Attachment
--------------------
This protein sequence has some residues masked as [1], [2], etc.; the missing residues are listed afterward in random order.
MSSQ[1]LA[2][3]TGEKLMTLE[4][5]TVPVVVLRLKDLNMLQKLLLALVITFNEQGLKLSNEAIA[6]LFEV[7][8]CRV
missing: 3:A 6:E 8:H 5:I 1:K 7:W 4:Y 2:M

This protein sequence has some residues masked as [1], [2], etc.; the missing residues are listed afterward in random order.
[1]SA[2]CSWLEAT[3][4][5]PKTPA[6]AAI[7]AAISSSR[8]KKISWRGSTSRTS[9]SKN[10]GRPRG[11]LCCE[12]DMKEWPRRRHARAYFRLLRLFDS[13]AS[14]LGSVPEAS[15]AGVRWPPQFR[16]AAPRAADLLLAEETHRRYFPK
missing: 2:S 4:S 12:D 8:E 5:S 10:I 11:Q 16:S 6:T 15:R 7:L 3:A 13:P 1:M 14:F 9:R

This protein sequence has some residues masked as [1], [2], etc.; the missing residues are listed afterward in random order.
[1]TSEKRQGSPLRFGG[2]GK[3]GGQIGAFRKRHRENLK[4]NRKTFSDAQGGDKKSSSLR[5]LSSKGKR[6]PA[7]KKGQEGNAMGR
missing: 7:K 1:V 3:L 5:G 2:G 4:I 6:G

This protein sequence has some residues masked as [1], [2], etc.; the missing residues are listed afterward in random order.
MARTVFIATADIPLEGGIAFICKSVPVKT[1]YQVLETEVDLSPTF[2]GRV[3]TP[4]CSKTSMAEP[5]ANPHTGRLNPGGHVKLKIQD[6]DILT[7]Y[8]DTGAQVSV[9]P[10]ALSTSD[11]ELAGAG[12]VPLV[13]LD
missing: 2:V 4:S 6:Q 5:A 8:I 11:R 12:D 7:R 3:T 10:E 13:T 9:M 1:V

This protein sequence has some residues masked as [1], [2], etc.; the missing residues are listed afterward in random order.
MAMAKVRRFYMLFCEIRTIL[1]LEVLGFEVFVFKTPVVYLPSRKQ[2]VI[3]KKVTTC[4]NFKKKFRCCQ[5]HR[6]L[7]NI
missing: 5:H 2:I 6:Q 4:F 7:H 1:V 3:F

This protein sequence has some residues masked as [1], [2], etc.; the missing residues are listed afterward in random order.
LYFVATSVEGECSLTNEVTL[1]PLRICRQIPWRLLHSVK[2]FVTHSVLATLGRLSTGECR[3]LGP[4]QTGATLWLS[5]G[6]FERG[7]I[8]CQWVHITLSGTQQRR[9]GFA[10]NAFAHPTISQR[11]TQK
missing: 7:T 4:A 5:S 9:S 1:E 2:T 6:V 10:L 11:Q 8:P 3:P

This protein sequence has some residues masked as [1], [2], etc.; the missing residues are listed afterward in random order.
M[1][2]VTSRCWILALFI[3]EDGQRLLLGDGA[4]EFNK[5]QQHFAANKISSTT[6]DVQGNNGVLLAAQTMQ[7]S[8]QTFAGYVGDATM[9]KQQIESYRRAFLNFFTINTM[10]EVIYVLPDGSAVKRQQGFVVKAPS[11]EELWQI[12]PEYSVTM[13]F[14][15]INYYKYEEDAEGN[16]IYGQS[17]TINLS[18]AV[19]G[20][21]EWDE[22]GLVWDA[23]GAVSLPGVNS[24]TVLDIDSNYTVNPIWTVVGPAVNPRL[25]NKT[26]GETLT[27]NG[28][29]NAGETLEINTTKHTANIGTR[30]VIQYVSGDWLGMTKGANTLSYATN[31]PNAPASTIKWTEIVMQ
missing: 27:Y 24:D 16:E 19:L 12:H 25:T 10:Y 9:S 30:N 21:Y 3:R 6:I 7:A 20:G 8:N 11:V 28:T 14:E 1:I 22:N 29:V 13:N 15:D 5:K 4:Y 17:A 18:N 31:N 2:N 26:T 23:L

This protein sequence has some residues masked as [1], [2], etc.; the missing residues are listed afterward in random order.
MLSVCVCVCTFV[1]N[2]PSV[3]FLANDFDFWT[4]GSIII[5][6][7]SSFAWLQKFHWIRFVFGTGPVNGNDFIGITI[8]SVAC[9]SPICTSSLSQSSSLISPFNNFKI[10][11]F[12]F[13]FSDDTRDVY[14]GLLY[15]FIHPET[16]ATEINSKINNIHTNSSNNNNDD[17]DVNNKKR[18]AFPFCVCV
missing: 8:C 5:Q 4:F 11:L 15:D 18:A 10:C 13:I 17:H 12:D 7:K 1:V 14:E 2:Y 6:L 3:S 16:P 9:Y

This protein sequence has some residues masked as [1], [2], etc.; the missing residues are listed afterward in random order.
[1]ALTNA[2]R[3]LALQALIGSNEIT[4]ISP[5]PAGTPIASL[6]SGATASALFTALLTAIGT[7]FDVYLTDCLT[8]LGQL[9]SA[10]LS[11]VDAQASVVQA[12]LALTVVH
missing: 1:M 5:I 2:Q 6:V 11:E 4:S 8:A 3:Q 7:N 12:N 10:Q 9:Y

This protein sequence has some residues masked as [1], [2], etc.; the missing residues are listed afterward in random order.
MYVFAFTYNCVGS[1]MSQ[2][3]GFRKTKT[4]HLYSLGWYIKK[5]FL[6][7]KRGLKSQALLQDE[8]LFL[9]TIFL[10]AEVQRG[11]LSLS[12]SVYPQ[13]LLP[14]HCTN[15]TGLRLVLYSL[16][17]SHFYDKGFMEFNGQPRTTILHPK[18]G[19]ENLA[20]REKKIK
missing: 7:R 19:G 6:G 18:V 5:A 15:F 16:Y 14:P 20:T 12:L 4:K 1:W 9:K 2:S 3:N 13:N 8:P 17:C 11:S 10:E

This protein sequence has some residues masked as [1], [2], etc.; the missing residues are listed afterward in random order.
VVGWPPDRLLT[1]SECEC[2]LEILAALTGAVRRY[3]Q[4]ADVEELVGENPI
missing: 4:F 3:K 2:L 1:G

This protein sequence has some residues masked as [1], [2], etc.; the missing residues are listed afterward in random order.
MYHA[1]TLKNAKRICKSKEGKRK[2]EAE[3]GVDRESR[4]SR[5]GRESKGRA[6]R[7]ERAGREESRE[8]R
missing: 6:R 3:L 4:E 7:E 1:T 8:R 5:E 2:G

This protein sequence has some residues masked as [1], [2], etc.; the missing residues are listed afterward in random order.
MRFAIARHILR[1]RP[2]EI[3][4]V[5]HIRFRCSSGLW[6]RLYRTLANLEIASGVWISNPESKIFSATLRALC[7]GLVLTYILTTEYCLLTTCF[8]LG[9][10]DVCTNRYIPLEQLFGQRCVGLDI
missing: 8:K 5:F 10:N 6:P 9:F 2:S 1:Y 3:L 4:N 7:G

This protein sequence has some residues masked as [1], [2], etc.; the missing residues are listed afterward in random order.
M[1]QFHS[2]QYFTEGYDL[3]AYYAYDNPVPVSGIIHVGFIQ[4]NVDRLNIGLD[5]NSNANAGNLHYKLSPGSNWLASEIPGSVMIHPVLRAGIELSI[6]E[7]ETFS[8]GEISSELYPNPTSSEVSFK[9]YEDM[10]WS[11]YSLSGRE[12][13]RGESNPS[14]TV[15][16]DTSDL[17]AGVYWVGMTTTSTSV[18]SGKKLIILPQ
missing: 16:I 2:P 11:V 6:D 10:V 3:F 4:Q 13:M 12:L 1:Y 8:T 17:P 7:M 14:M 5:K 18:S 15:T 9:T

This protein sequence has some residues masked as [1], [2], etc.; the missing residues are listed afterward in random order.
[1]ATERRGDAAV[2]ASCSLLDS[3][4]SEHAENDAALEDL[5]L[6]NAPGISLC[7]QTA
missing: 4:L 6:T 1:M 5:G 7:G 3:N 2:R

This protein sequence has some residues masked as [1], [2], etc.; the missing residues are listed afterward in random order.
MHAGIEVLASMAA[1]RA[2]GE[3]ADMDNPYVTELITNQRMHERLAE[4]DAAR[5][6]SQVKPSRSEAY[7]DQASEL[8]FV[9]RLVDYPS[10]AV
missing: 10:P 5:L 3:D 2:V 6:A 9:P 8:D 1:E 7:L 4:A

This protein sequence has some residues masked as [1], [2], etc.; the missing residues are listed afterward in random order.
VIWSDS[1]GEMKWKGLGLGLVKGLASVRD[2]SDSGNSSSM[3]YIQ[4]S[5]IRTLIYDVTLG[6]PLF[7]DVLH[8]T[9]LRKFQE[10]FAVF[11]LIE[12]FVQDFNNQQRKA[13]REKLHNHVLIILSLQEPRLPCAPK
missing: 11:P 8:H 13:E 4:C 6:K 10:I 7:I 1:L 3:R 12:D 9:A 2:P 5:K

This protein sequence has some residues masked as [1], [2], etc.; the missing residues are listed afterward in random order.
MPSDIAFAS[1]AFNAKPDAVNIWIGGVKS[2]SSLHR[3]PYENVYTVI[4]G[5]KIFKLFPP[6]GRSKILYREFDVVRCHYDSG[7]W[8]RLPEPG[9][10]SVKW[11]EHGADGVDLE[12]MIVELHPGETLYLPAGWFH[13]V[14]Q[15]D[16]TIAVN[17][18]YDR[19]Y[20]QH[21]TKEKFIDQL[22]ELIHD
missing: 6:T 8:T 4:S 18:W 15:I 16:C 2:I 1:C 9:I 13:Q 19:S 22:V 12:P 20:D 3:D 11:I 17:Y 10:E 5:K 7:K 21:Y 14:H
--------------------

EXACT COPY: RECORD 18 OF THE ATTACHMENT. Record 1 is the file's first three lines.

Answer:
This protein sequence has some residues masked as [1], [2], etc.; the missing residues are listed afterward in random order.
MPSDIAFAS[1]AFNAKPDAVNIWIGGVKS[2]SSLHR[3]PYENVYTVI[4]G[5]KIFKLFPP[6]GRSKILYREFDVVRCHYDSG[7]W[8]RLPEPG[9][10]SVKW[11]EHGADGVDLE[12]MIVELHPGETLYLPAGWFH[13]V[14]Q[15]D[16]TIAVN[17][18]YDR[19]Y[20]QH[21]TKEKFIDQL[22]ELIHD
missing: 6:T 8:T 4:S 18:W 15:I 16:C 2:I 1:C 9:I 13:Q 19:S 22:V 12:P 20:D 3:D 11:I 17:Y 10:E 5:K 7:K 21:Y 14:H